Ford is a former vice president of School Choice Wisconsin.
In a summary of his study, he concludes:
“The larger, perhaps more troubling legacy of the first 25 years of the Milwaukee voucher experience is the problem of externalities…When a school closes, students and parents must find new schools, student records may be lost, student achievement will likely suffer, and the public investment in failed institutions is lost.”
When a private school closes, the students are left scrambling to find a new school. Their lives are disrupted. The people running the private school, though? Well, they got their money, taxpayer money, then ran.
Just nine days into the school year, a Milwaukee voucher school abruptly shut down, drawing renewed criticism from opponents of efforts to privatize Wisconsin’s K–12 public school system.
Daughters of the Father Christian Academy, 1877 N. 24th Place, says it closed voluntarily, but the Wisconsin Department of Public Instruction had cited it for multiple problems and tried to remove it from the state’s Parental Choice Program over the summer. The school maintains a website that still features an enrollment tab.
…By most measures, the school appeared doomed from the start. It managed to achieve accreditation, beginning in the 2007–08 school year, despite a number of red flags that Fox 6 news uncovered during an investigation in May. Those included the revelation that school founder Bishop Doris Pinkney had filed for bankruptcy three times since 1995 and did not have a teaching credential. The school’s application was riddled with spelling and grammatical errors.
Fox 6 launched the probe after parents of students at the academy complained the school abruptly ceased providing bus service to students in middle of the last academic year due to financial mismanagement. Pinkney acknowledged to a bankruptcy court that she was earning $132,000 annually.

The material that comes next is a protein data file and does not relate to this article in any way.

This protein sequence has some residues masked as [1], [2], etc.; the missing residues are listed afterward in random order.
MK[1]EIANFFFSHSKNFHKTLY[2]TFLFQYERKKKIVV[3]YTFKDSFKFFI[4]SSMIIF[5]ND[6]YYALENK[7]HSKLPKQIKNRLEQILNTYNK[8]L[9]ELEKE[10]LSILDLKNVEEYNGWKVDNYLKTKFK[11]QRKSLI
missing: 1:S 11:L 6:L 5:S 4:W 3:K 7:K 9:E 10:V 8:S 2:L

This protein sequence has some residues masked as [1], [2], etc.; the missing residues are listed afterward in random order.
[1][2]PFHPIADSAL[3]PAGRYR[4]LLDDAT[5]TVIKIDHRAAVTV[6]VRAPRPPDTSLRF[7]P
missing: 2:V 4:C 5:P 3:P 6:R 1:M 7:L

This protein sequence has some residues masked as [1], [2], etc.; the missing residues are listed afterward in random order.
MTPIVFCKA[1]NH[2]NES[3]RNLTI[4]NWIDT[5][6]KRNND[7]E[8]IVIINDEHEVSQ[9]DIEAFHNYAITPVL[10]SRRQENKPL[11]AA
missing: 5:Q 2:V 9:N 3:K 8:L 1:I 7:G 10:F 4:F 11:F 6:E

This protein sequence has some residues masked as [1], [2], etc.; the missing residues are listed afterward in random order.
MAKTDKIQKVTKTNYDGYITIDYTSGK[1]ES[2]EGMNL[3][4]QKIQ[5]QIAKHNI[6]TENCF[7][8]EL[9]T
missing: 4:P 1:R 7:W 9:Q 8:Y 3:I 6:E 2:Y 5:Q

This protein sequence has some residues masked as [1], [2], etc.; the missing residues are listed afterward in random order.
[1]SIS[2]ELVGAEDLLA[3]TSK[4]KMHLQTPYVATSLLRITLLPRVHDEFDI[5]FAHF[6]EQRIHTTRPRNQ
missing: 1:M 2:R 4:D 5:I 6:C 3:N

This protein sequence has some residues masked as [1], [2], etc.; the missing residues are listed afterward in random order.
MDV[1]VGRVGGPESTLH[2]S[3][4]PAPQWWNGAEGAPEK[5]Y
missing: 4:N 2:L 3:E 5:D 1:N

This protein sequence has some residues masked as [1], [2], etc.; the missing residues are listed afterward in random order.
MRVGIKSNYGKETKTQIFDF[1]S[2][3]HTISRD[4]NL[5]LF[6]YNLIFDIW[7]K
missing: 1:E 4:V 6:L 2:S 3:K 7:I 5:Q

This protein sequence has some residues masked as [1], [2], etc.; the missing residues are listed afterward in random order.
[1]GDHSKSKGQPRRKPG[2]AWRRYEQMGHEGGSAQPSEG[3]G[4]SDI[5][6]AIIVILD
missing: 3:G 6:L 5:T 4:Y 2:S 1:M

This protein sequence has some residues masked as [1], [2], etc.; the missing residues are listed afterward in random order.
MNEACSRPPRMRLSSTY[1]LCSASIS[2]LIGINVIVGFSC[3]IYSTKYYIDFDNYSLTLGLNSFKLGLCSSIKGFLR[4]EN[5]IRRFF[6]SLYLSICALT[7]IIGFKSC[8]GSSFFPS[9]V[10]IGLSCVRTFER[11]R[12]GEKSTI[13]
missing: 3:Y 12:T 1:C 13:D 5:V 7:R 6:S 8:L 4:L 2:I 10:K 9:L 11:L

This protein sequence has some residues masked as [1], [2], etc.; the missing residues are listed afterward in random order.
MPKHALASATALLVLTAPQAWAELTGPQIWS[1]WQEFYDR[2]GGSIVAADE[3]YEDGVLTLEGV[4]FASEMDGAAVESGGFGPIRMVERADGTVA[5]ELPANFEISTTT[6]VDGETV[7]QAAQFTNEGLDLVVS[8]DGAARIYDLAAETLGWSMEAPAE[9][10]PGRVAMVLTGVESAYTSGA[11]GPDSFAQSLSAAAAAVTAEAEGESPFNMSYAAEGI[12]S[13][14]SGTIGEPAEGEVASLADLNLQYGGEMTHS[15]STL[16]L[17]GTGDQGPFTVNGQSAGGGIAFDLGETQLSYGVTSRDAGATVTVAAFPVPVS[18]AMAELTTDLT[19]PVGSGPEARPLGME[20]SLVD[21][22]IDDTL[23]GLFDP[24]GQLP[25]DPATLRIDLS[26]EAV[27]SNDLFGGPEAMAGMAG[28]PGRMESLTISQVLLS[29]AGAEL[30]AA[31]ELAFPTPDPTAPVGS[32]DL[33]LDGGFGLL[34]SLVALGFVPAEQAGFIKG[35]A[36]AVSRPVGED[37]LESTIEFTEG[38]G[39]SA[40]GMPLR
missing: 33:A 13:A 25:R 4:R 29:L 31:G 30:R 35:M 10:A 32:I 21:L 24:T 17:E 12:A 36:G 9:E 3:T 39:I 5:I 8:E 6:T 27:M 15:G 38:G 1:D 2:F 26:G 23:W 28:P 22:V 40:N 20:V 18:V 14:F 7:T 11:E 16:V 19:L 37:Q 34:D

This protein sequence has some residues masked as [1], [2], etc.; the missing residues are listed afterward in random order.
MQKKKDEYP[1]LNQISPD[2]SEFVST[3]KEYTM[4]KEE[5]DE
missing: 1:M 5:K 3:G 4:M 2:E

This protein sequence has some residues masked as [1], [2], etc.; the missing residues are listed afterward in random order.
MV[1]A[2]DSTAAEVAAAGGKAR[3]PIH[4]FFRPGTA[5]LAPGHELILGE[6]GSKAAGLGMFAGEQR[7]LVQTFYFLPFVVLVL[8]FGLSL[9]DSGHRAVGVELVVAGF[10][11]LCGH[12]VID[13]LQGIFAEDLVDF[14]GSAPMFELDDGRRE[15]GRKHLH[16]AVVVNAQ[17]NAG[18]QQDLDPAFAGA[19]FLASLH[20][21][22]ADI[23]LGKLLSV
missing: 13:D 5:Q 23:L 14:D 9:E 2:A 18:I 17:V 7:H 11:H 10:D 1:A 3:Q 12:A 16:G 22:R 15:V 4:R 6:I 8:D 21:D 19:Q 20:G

This type of thing has also happened in Michigan, home of perhaps the country’s biggest cheerleader for privatizing education: Betsy Devos.
Betsy DeVos and Michigan Republicans have relentlessly pushed a baseless theory that private schools governed by free market competition, instead of governmental oversight, would magically lead to better outcomes. In doing so, they have instituted one of the most privatized and least regulated school systems in the country.
Less than a month into this school year, 200 Michigan students were exposed to a vivid example of why having private charter schools governed by free market principles doesn’t work. The school these 200 students were attending, presumably for at least this full year, abruptly shut down, leaving the students and their families scrambling to find another school to attend.
Less than a month into the school year, a Detroit charter school is shutting its doors — leaving nearly 200 students and their parents in the lurch.
Saturday is supposed to be the school’s homecoming. It’s unclear whether it’ll still happen, said King, who is upset because she believes the school should have given parents a heads-up that this might happen.
Why did the school shut down? Because not enough students enrolled, and because the the lower than expected enrollment would mean the free market motive of profit would not be realized:
The board had adopted a budget that counted on an enrollment of 265 students. Far fewer — 203 — were enrolled. And even fewer — 180 — were showing up on a daily basis, he said.